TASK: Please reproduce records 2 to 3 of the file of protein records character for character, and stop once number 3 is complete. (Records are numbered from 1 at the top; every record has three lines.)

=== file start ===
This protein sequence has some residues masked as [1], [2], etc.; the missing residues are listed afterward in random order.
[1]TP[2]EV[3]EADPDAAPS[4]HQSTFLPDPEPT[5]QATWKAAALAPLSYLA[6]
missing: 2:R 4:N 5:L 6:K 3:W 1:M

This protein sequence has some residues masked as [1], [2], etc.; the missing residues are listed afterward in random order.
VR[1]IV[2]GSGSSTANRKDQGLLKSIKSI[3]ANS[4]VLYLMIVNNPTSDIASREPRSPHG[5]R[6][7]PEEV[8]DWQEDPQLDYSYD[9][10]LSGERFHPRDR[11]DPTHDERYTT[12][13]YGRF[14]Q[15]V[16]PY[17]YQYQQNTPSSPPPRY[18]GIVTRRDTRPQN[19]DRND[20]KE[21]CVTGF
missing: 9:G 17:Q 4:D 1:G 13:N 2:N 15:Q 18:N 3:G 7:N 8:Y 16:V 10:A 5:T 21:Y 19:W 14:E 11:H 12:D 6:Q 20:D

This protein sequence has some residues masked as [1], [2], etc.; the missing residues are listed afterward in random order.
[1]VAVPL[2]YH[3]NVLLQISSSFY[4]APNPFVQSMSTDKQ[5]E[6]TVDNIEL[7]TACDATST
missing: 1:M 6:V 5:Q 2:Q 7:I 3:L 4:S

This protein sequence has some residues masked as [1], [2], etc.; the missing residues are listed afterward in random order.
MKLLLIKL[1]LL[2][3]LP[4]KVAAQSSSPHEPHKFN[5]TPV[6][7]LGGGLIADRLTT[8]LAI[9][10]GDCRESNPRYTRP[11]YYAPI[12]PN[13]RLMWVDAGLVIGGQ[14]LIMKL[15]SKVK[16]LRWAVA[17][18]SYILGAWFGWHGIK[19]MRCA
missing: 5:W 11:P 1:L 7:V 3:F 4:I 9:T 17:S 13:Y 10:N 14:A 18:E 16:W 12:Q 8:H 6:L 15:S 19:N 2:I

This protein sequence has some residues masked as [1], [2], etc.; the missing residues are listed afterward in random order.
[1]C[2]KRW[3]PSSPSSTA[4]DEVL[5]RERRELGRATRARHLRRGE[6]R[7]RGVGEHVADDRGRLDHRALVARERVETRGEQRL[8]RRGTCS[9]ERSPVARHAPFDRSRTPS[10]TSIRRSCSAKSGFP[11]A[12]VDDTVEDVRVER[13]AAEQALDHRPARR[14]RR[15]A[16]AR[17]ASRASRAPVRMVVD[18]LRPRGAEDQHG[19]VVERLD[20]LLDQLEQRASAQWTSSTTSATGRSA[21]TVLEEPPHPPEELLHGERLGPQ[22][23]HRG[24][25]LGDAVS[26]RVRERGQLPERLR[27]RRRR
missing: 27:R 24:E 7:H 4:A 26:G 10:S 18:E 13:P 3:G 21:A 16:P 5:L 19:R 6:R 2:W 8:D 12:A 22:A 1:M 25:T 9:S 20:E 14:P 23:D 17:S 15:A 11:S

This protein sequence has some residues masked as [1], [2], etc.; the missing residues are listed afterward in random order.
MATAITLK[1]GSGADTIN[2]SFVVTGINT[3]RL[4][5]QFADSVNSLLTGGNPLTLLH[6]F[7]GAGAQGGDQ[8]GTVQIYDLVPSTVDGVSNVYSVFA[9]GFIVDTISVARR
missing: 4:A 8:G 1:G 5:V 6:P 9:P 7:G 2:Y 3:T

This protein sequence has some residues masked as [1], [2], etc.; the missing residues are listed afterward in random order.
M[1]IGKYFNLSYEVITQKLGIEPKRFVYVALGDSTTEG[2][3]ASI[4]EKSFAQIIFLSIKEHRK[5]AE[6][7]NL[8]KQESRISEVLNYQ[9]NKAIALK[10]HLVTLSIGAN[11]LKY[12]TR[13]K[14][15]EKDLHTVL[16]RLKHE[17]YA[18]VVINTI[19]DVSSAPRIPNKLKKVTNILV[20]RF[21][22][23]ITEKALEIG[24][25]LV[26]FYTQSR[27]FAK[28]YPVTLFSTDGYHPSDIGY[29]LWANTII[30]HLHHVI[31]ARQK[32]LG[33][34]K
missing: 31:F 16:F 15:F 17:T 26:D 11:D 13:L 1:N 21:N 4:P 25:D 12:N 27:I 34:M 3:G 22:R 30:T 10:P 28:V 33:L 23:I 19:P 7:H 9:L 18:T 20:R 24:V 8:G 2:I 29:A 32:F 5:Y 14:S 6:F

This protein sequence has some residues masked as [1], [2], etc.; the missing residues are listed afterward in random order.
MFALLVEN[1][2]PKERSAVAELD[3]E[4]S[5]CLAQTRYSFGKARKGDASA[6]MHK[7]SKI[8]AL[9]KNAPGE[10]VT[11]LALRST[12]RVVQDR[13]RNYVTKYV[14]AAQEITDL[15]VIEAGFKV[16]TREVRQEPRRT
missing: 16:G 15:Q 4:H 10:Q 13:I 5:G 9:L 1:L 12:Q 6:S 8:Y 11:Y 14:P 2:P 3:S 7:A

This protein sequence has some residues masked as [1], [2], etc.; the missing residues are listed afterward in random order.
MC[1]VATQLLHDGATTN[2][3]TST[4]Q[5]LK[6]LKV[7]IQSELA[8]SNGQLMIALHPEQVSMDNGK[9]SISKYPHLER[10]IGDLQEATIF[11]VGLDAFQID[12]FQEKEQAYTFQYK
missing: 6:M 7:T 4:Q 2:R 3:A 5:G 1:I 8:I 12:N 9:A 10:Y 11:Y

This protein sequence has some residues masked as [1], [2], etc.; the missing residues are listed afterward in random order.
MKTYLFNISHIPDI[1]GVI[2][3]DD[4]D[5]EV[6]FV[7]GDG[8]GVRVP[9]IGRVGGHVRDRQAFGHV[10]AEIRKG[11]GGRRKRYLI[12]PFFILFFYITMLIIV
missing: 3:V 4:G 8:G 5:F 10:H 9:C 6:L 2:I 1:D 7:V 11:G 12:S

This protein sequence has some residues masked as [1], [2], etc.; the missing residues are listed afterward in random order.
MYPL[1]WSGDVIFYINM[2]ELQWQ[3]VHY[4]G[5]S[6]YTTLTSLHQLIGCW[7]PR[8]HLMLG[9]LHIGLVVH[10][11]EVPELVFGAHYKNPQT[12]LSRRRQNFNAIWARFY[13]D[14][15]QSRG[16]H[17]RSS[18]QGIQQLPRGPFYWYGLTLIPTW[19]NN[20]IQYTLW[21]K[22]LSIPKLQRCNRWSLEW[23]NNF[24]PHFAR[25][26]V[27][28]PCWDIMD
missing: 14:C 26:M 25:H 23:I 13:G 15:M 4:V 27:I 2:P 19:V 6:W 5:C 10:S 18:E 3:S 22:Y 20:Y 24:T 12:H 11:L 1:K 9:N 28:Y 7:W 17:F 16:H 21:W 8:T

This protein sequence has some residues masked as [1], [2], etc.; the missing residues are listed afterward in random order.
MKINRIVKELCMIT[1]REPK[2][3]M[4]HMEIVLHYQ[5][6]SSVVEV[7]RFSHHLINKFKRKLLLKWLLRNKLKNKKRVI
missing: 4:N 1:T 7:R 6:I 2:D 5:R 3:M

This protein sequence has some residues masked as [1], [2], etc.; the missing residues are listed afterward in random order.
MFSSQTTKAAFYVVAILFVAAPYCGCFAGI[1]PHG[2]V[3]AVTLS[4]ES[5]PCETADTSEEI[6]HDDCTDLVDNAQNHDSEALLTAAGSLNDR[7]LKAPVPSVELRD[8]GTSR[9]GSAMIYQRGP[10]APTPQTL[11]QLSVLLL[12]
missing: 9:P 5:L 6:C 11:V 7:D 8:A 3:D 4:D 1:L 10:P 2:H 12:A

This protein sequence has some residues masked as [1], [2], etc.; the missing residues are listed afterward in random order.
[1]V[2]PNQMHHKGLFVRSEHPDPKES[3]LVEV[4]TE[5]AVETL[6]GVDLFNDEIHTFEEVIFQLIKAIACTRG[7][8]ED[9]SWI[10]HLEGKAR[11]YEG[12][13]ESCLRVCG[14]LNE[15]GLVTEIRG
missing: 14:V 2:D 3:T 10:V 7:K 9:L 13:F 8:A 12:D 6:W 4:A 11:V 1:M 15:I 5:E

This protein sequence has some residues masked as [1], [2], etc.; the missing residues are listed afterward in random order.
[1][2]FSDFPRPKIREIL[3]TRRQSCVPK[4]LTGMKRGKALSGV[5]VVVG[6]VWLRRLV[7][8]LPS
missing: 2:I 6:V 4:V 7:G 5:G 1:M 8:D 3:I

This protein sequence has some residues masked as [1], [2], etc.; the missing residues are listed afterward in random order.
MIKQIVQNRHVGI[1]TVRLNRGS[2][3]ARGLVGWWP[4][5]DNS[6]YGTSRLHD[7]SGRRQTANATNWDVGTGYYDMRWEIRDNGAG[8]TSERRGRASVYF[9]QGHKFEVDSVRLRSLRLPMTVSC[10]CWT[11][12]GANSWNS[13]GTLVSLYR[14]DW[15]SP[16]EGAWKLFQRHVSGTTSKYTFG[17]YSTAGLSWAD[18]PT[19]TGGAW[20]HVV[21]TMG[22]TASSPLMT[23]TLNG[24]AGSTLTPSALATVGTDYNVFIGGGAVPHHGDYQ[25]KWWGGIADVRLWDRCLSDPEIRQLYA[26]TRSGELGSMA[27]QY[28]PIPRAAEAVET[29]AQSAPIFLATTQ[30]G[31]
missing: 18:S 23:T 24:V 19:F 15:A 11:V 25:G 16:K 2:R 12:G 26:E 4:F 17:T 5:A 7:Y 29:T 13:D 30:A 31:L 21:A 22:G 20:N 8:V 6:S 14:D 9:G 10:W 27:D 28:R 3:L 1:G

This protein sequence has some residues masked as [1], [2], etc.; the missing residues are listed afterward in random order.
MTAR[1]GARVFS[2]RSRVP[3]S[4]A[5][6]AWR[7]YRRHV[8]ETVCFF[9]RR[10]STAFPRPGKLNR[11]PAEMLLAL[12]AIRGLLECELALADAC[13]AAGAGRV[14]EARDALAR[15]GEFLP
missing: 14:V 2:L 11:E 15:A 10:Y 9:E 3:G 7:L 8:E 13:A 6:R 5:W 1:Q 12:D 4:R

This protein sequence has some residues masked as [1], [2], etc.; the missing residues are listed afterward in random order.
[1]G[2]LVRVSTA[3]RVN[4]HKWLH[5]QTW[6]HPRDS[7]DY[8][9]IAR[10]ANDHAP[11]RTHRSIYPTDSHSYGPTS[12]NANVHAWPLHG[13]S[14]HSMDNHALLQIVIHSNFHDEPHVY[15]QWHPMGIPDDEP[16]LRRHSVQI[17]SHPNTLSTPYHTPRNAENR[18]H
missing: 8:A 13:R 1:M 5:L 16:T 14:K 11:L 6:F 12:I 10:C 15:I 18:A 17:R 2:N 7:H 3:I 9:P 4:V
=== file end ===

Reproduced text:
This protein sequence has some residues masked as [1], [2], etc.; the missing residues are listed afterward in random order.
VR[1]IV[2]GSGSSTANRKDQGLLKSIKSI[3]ANS[4]VLYLMIVNNPTSDIASREPRSPHG[5]R[6][7]PEEV[8]DWQEDPQLDYSYD[9][10]LSGERFHPRDR[11]DPTHDERYTT[12][13]YGRF[14]Q[15]V[16]PY[17]YQYQQNTPSSPPPRY[18]GIVTRRDTRPQN[19]DRND[20]KE[21]CVTGF
missing: 9:G 17:Q 4:D 1:G 13:N 2:N 15:Q 18:N 3:G 7:N 8:Y 16:V 10:A 5:T 21:Y 19:W 14:E 11:H 12:D 6:Q 20:D

This protein sequence has some residues masked as [1], [2], etc.; the missing residues are listed afterward in random order.
[1]VAVPL[2]YH[3]NVLLQISSSFY[4]APNPFVQSMSTDKQ[5]E[6]TVDNIEL[7]TACDATST
missing: 1:M 6:V 5:Q 2:Q 7:I 3:L 4:S